The Atacama desert region of northern Chile, one of the driest areas on Earth, has been hit in recent days by torrential rains and floods that have caused deaths, swept away homes and left much of the region without power.
Meanwhile, in the usually lush southern parts of the country, wildfires are raging across lands and forests parched by the longest period of drought in living memory, endangering some of the world’s richest flora and fauna.
“We are witnessing a massive environmental catastrophe,” Luis Mariano Rendon, head of the Accion Ecologica environmental group, told the AFP news agency.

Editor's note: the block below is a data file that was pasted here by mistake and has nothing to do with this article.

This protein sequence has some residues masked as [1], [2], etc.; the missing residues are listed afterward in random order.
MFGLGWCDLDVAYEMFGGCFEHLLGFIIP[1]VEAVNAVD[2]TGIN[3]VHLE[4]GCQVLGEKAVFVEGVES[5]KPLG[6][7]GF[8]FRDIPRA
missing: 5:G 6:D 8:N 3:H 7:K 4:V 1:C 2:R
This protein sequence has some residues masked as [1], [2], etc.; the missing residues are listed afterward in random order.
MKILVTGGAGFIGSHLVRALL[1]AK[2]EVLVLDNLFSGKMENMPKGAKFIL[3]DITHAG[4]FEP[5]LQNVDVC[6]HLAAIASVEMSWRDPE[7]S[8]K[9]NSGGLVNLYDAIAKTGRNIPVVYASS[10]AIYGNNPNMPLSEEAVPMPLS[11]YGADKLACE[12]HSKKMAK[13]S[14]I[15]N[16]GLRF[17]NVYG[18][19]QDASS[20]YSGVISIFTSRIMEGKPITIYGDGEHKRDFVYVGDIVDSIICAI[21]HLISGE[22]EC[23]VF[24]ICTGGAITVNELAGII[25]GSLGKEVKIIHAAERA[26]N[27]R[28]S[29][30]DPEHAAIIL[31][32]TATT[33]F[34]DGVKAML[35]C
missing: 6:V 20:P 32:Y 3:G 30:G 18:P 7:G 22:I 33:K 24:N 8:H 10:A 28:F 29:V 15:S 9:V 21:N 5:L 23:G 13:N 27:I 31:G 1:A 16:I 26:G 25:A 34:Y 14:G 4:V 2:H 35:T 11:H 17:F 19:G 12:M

“There have been whole species lost, such as the Araucaria araucana (monkey puzzle tree). They are trees that take hundreds of years to reach maturity, so this is a practically irreparable loss for current generations.”
The trees, a distant relative of the pine, are considered sacred by indigenous Mapuche people, and have been declared part of Chile’s unique natural heritage.
Scientists say the drought in the southern region – which is the powerhouse of Chile’s multi-billion dollar agricultural sector, and site of many of its famous vineyards – is a long-term trend, linked to climate change.